Global cement markets – current and future trends: Yuri Serov, Morgan Stanley (UK)

Recorded at Cemtech MEA 2015, 8-11 February 2015, Grand Hyatt Dubai, UAE.

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So morning everyone. Lets just dive straight in, so we're talking about global cement here. To begin with I would like to take a look at just basic economics right? What you have on this page is global GDP history and forecast for the most important countries. The World Economy is continuing to grow, but the growth remains unsatisfactory in many regions.

The Morgan Stanley Economist called this BBB recovery which they call Bumpy Below-par and Brittle. However the growth is gradually becoming better, thus providing an improving back drop for the cement industry. Tom mentioned the US growing strongly with more than 3% growth focus for this year and many of the countries in the world are getting better to say.

Risks however are bound, two of them top my list which are shown here on the chart. One is around interest rates, the US is growing however another spike in US growth may push the interest rate further up and that has the tendency of impacting what's going on in other countries in the world. And the second big risk obviously is China.

China is re-bouncing, its putting quite a lot of impacts on commodities already and have to see whether it will have further, influence on the world. So turning to cement now, there's lots of numbers on this page, I will let you look at them for a bit but not for too long because we need to press on.

So in
Global Cement 2014 was not a good year. The final number may change, as we don't yet have actual data for many countries, but it appears that 2014 showed the lowest growth rate in global cement consumption excluding China for more than 10 years, outside of the great recession. However, supported by improving global economics we see generally brighter prospect ahead for global cement demand.

We forecast particularly notable improvement in Western Europe, where a long correction is coming to an end in India, in South Asia, where Indonesian Thailand stand out and in the Middle East where Saudi Arabia that as Tom has already mentioned is trying better growth now and then we see better prospects for the countries like the countries like Iraq and Iran. Although obviously the oil risk is something that needs to be watched in this region, they will still be trouble spots. Russia is the most obvious example, where we expect double digits demand for in 2015 and Brazil is doing fairly badly as well. And then as I mentioned price of oil is something that needs to be watched carefully, it has increased risk for oil exporting countries, although for the rest of the world it will be a positive influence.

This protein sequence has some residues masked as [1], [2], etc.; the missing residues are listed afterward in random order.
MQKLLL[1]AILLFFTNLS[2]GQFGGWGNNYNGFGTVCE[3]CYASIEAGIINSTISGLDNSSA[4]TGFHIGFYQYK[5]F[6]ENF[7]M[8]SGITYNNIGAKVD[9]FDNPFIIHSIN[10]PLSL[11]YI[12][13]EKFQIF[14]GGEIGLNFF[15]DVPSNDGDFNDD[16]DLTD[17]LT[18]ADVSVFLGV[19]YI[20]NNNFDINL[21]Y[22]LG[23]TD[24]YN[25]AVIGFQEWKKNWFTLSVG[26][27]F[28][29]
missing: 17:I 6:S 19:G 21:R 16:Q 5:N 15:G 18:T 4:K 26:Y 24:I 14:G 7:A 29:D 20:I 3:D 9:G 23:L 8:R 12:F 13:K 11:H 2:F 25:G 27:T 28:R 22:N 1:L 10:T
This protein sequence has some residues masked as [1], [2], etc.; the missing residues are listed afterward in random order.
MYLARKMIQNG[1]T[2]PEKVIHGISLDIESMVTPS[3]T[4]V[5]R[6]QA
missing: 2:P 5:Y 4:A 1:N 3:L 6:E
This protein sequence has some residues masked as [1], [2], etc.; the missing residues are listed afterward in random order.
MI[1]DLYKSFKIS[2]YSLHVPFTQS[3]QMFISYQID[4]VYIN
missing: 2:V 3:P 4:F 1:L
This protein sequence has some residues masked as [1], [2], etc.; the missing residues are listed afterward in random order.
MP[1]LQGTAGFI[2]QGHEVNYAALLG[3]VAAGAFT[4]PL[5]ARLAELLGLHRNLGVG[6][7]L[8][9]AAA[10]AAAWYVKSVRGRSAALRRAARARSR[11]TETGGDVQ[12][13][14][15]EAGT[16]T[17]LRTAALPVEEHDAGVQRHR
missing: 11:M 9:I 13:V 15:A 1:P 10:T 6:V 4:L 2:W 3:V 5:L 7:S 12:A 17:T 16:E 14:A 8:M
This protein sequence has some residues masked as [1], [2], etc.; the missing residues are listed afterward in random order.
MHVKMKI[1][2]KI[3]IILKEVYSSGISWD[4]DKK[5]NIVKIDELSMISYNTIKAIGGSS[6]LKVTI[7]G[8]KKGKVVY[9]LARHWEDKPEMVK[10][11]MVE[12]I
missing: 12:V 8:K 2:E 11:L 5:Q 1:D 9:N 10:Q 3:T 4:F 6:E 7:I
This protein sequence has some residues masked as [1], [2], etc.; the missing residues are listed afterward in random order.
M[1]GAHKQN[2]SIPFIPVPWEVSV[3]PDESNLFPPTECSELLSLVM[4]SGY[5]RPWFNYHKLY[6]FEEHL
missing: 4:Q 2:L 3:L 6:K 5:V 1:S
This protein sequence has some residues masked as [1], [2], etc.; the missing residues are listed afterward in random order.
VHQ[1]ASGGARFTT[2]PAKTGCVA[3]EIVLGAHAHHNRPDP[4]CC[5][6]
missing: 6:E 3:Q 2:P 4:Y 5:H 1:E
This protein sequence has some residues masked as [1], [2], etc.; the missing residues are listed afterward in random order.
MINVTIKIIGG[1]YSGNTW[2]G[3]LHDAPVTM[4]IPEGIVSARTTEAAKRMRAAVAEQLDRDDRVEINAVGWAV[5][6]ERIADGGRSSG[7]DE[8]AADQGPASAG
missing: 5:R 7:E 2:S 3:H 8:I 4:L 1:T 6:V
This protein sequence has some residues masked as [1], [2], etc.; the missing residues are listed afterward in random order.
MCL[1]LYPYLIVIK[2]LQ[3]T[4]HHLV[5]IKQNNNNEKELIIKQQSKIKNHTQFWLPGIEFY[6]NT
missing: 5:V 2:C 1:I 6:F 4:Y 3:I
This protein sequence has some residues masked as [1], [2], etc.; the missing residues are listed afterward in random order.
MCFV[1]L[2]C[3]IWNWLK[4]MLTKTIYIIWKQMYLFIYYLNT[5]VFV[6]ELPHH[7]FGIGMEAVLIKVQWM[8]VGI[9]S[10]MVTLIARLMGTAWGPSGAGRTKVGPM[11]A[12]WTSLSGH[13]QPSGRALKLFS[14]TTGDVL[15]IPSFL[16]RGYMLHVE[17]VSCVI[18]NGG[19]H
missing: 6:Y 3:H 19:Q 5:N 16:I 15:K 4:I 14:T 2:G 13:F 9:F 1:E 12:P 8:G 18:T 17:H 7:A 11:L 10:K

A quick
check verses what we casting before and this chart shows you that we have more or less maintained our forecast for the out years, however 2014 got trimmed because of mostly developing due political events in the world and 2015 got a just a down as well. Lower oil prices in our focus had positive effects in some countries like Thailand, Chile, Turkey but negative in others, obviously Russia, Mexico and some sub Saharan African countries as well starting with Nigeria. In later years there were limited changes to our focus as I mentioned.

This a complex chart and I have shown a version of this before. What the bars on this chart show, is the difference between incremental global cement volumes and new cement capacity in each year. So bars going up is good as that means that there is more demand world than capacity coming in so demand exceeds supply, and bars going down is bad as new capacity overwhelms demand. So the main message here, is that we're going to through a period of eight years when additional capacity, has exceeded global demand putting continues pressure on global capacity utilization.

We don't have enough data, but this well may be truly unprecedented in history, such a long spell. The line going across is the change in real cement prices that is price excluding inflation as you can easily see the correlation here.

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